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A look into the body cam policy

Here are some highlights from the Alexandria Police Department's proposed policy regarding portable recording systems that are body-worn, such as body cameras.

The policy doesn't apply to mobile audio/video recordings or in-car camera systems. It also doesn't apply to interviews or interrogations, undercover operations, wiretaps or concealed listening devices, unless captured by a portable recording system.

To see the entire 10-page policy, go to the Alexandria Police Department's website,


The objectives of the devices are to:

• Enhance officer safety,

• Document statements and events during the course of an incident,

• Enhance the officer's ability to document and review statements and actions for internal reporting requirements and for courtroom preparation,

• Preserve audio and visual information for use in current and future investigations,

• Provide a tool for self-critique and field evaluation during officer training,

• Enhance public trust by preserving factual representations of officer-citizen interactions in the form of audio-video recordings,

• To assist with the defense of civil actions against officers and the city, and

• To assist with the training and evaluation of officers.

Officer responsibilities

Each uniformed member will be responsible for making sure that the recording device is in good working order. Uniformed members should wear the recorder in a conspicuous manner.

When using the device, officers will record their name, employee number and the current date and time at the beginning and end of the shift or other periods of use, including any instance when the recorder malfunctioned or the officer deactivated the recording. Officers must include the reason for the deactivation.

Activation of the audio/video recorder

The recorder must be activated in any of the following situations:

• All enforcement and investigative encounters, including but not limited to pursuits, traffic stops of motorists or pedestrians, arrests, suspect interviews and interrogations, and during any general citizen contacts that become adversarial.

• Traffic stops, such as traffic violations, stranded motorist assistance and all crime interdiction stops.

• Self-initiated activity in which a member would normally notify dispatch.

• Any other contact that becomes adversarial after the initial contact in a situation that would not otherwise require recording.

Officers should remain sensitive to the dignity of all individuals being recorded and exercise sound discretion to respect privacy by discontinuing recording whenever it reasonably appears to the officer that such privacy may outweigh any legitimate law enforcement interest.

Requests by members of the public to stop recording should be considered using that same criteria.

At no time is an officer expected to jeopardize his/her safety in order to activate a portable recorder or change the recording media. Officers must document in the narrative report the reason why the device wasn't activated.

Reviewing recordings

When preparing written reports, officers should review their recordings as a resource. However, officers must not retain personal copies of the recordings. Officers shouldn't use the fact that a recording was made as a reason to write a less detailed report.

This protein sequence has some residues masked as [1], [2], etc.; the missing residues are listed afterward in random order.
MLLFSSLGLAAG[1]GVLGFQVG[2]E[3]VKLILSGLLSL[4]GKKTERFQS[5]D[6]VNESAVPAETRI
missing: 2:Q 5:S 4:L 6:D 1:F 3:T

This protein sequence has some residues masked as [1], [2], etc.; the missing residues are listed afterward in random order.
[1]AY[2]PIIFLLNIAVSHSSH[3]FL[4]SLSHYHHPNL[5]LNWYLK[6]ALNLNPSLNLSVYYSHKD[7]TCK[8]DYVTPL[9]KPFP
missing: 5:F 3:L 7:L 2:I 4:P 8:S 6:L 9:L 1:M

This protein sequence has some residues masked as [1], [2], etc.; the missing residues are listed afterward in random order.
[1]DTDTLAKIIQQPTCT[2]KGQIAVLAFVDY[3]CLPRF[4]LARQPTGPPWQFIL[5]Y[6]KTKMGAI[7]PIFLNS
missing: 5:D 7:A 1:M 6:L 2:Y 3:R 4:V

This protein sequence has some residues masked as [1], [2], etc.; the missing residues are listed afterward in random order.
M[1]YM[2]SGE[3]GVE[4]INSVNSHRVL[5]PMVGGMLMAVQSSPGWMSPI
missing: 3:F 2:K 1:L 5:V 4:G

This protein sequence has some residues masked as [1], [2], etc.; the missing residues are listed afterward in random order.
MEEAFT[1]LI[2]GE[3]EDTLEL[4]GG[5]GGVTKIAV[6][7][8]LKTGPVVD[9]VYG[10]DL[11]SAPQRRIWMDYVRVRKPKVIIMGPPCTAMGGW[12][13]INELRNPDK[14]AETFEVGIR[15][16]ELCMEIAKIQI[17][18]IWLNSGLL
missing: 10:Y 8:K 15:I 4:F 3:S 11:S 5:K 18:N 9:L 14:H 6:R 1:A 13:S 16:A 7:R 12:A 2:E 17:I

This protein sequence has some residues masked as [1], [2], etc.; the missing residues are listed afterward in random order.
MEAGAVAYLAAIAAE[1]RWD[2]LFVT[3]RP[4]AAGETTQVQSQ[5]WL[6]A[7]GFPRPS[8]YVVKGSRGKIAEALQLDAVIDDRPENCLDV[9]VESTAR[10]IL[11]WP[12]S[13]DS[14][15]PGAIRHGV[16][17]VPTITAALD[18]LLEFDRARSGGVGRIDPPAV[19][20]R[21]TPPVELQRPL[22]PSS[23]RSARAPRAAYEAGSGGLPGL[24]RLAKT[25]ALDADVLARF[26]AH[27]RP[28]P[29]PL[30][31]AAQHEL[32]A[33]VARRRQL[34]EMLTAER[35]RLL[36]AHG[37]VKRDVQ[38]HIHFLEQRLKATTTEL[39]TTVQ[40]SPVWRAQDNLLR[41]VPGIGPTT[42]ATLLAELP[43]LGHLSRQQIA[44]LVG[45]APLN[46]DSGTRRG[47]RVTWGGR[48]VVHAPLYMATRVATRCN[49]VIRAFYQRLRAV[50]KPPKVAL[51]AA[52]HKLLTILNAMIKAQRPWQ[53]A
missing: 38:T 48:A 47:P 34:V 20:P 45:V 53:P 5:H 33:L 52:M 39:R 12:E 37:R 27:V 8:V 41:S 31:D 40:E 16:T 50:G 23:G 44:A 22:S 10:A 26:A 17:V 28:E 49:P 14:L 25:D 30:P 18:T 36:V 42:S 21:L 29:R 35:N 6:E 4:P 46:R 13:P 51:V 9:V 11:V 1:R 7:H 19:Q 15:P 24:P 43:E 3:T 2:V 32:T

Keeping recordings

All recordings must be retained for a minimum of 180 days.

Data documenting the discharge of a firearm by an officer in the course of duty must be maintained for at least one year.

Some recordings must be kept for six years, including: Data that documents the use of deadly force or force of a sufficient type or degree to require supervisory review; and data documenting circumstances that lead to a formal complaint against an officer.

Public access to recordings

Data obtained from recording devices is presumed to be private, including data about people, businesses and other entities.

Data that is collected as part of an active criminal investigation is confidential, which takes precedence over "private" data listed above.

The following data is public:

• Data documenting the discharge of a firearm by an officer in the course of duty.

• Data that documents the use of force by an officer that results in substantial bodily harm.

• Data that is requested to be made public (subject to redaction). Data on anyone, other than a police officer, who has not consented to the public release must be redacted. Also, any data on undercover officers must be redacted.

• Data that documents the final disposition of a disciplinary action against a public employee.

The public or the media who are seeking access to a recording will be referred to a police department employee who is designated as a responsible authority. He or she will process the request in accordance with the Minnesota Government Data Practices Act and other laws.

Officer access to recordings

No officers will have access to the recorded data except for legitimate law enforcement or data administration purposes.

With some exceptions, officers may review video footage of an incident in which they were involved prior to preparing a report, giving a statement or providing testimony about the incident. Officers must document their reasons for accessing the data at the time of each access.

Al Edenloff

Al Edenloff is the news and opinion page editor for the Echo Press. He was born in Alexandria and lived most of his childhood in Parkers Prairie. He graduated with honors from Moorhead State University with a degree in mass communications, print journalism. He interned at the Echo Press in the summer of 1983 and was hired a year later as a sports reporter. He also worked as a news reporter/photographer. Al is a four-time winner of the Minnesota Newspaper Association's Herman Roe Award, which honors excellence in editorial writing.  

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